For that matter, I could talk about the hostels without visiting them. A few web pictures, a few visitor reviews, and I could write a convincing story in my sleep. The hostels were all pretty much the same, anyway. All that varied was the colour of the decor, and the quality of the food. And they don’t change much. I guess it’s like any convenience product, chain store or restaurant- the predictability is the selling point. Makes for a boring trip, though, if that’s the sole purpose.

She thought about the rest of her assignment. Of course, there’s that. Even that had become a bit predictable. Once you’ve climbed up a few things, jumped off a load more, what was so exciting about it? I’d rather read a book, at least the character’s names change, even if the plot doesn’t.

With a gusty sigh, Claire pushed away the heaviness and trudged further into the castle complex. Her target was the tower, where she hoped it might be possible to climb up for an aerial photograph without scaring herself stupid.

When she reached the tower, she noticed a buggy at the bottom, by itself. Her heart picked up tempo as she approached it, searching all about for the parents.

Oh, God, someone’s abandoned their baby. Crap.

She didn’t know what to do. A closer inspection revealed a sleeping infant about the age of Sky’s half-sister. The gnawing sensation in Claire’s tummy grew stronger, until it dragged bile to the back of her throat. Her hands itched to hold the child and offer comfort, but it was sleeping.

Claire searched around again, expecting to see, what? She wasn’t sure. Maybe a young mother, watching to be certain her baby would be cared for. Claire reached forward, about to grab the handle, when a sound intruded at the edge of hearing. Giggling. The sound got louder, nearer. And then she was no longer alone.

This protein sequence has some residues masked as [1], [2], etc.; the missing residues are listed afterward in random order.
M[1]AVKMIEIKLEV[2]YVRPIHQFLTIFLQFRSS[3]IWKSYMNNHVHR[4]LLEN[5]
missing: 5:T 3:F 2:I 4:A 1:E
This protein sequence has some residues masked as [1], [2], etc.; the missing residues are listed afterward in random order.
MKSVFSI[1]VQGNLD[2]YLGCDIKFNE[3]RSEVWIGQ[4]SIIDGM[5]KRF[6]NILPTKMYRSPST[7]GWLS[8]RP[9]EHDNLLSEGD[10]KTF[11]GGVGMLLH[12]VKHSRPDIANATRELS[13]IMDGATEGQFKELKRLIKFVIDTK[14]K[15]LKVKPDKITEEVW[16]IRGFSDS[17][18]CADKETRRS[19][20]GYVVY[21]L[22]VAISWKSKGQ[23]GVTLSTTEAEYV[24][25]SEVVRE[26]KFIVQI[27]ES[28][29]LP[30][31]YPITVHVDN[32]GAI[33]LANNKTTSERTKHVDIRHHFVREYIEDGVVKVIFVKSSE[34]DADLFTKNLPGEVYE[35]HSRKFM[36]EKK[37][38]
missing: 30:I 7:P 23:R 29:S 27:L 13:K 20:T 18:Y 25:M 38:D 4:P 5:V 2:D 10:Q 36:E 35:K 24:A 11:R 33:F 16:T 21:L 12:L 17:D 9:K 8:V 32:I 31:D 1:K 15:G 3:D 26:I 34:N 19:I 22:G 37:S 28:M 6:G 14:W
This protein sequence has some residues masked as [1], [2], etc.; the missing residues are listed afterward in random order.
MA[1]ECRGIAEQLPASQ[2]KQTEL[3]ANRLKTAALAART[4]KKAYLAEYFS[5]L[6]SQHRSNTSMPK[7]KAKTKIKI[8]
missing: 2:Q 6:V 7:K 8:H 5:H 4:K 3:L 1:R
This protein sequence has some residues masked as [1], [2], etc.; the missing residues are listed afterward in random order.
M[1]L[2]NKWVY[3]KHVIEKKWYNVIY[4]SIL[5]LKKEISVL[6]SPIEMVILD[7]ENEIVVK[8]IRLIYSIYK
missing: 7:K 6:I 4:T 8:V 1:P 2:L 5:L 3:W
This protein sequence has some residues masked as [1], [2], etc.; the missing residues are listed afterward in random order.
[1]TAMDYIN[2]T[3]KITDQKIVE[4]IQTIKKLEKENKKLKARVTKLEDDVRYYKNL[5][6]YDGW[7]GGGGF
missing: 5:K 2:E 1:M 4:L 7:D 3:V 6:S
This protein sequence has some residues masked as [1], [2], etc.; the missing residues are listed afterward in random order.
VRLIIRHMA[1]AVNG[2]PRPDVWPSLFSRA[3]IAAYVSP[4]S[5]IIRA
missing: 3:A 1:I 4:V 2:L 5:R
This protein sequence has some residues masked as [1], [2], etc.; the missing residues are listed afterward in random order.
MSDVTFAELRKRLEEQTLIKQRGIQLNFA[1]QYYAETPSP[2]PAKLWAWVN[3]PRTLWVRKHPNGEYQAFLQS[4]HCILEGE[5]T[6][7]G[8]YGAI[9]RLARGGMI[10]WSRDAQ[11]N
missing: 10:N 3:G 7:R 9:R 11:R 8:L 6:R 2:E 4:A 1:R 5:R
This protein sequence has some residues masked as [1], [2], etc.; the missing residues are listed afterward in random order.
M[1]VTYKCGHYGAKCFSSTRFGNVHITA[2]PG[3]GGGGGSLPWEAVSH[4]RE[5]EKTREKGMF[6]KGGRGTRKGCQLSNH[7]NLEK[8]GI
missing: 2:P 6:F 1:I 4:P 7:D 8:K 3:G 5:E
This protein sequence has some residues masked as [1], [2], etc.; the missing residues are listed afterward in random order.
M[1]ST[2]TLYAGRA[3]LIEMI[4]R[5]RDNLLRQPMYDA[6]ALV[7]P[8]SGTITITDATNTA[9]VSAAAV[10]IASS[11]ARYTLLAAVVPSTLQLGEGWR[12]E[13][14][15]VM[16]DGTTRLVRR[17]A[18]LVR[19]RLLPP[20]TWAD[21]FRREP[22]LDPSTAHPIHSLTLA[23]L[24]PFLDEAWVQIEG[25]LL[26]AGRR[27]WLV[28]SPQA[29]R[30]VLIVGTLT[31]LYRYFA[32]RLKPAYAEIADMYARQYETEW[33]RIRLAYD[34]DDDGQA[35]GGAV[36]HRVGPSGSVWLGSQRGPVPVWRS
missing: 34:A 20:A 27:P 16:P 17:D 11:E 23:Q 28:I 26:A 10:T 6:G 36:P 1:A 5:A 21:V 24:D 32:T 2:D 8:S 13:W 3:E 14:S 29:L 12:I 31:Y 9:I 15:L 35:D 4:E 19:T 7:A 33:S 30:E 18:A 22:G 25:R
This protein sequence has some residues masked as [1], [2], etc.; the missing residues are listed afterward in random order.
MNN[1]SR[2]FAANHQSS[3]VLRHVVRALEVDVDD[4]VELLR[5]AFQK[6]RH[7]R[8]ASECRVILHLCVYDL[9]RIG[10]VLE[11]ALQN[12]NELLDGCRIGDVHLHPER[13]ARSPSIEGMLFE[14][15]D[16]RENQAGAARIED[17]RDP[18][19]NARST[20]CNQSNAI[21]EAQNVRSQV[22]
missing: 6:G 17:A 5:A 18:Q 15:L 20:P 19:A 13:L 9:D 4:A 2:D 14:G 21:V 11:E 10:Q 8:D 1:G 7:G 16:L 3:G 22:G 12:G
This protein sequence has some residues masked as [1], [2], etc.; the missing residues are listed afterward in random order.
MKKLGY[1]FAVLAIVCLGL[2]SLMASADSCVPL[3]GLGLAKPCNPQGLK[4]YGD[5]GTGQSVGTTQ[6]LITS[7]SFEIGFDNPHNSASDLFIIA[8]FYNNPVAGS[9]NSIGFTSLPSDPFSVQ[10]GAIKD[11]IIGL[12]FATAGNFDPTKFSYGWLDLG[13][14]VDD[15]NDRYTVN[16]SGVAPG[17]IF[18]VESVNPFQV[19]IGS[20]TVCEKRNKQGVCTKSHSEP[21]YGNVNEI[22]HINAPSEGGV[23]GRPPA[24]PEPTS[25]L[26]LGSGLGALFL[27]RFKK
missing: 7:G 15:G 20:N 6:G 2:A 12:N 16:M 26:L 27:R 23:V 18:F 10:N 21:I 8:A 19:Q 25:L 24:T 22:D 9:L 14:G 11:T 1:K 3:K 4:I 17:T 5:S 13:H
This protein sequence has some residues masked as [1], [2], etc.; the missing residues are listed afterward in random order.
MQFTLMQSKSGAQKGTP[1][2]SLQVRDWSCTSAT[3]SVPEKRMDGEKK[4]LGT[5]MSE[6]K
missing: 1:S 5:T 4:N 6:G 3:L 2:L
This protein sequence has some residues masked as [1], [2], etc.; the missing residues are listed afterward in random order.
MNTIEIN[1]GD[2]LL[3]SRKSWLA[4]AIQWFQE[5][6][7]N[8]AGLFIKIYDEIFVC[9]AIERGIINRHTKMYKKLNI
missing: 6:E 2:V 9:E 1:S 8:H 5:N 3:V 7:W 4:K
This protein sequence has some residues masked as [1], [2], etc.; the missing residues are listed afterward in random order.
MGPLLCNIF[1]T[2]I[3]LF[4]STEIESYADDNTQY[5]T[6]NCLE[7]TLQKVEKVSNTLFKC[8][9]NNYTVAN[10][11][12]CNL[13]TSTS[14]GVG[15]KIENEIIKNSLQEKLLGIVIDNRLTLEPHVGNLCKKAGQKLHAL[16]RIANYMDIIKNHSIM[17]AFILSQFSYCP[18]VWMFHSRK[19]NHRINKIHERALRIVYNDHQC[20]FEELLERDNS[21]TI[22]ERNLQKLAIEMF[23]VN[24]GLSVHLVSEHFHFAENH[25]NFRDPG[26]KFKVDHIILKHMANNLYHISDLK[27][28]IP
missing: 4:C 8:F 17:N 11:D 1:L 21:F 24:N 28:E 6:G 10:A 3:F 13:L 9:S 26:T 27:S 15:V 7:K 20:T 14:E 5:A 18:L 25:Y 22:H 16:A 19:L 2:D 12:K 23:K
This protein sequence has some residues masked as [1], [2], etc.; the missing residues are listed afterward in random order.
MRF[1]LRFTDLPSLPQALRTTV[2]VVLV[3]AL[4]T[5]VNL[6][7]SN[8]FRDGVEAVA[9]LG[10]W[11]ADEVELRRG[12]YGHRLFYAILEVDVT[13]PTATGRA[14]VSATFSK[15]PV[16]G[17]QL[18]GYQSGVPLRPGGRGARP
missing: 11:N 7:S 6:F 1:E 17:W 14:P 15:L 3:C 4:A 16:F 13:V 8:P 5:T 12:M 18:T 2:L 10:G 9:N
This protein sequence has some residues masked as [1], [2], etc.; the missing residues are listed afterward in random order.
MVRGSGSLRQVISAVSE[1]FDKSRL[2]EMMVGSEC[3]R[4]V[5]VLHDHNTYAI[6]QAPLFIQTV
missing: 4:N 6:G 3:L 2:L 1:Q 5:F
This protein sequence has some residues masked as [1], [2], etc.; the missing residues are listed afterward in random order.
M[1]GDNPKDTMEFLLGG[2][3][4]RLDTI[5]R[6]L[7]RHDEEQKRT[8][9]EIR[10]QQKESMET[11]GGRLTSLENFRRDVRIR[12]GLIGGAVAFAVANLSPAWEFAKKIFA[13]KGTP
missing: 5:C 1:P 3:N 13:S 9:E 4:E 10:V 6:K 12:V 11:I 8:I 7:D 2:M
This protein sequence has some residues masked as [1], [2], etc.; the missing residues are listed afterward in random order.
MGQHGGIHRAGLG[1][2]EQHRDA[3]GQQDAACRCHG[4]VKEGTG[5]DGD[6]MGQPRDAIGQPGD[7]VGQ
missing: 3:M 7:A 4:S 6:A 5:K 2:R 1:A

A couple, she guessed in their thirties, skipped out of the tower towards her. They looked surprised to see her. The man smiled in greeting, but the woman’s forehead wrinkled in a suspicious frown. It took a moment for Claire to realise what it must look like. Not that she was rescuing an abandoned child, but that she was about to abduct their daughter.

Claire took a swift step back and raised her hands, as if to reassure them of her good intentions. For a moment she had an urge to berate them for leaving their infant unattended in a public place. The words hung hot in her mouth, but she swallowed them. It was none of her business. Instead she smiled as sincerely as she could.

“She’s adorable. Sorry, I didn’t mean to scare you.”

She took another step back, relieved to see the frown ease on the woman’s face. The couple closed in on either side of the buggy, both focussed on the child inside. Claire felt their bubble of exclusion as her presence was forgotten.


Talked to Exhaustion: 2013 365 Challenge #101

Playing in the Sand

Playing in the Sand

Today has been a great, if exhausting day. As it’s the school holidays we met up with friends to combine childcare and have a good old natter.

My kids were so excited they were dressed and standing at the front door by 9am. This is unheard of behaviour: normally I have to cajole them for at least an hour to get ready to go out. Shame we didn’t need to leave until 10am!

I had to spend the next hour pleading with them to play quietly by themselves while I cleaned the kitchen, knowing we wouldn’t be home until bedtime.

Our kids play so well together even though they’re 1, 2.5, 4 and nearly 5. My friend and I were able to natter for most of the day, interspersed with the kids’ chatter and fairly non-stop feeding of the troops.

Look at my car, Mummy

Look at my car, Mummy

A slightly nerve-wracking trip to the park chasing my two on their scooters had me aching for bedtime at 2pm (my son apparently has a dare-devil streak and likes to free-wheel down the hill on a scooter he can barely control). We were revived with ice-cream.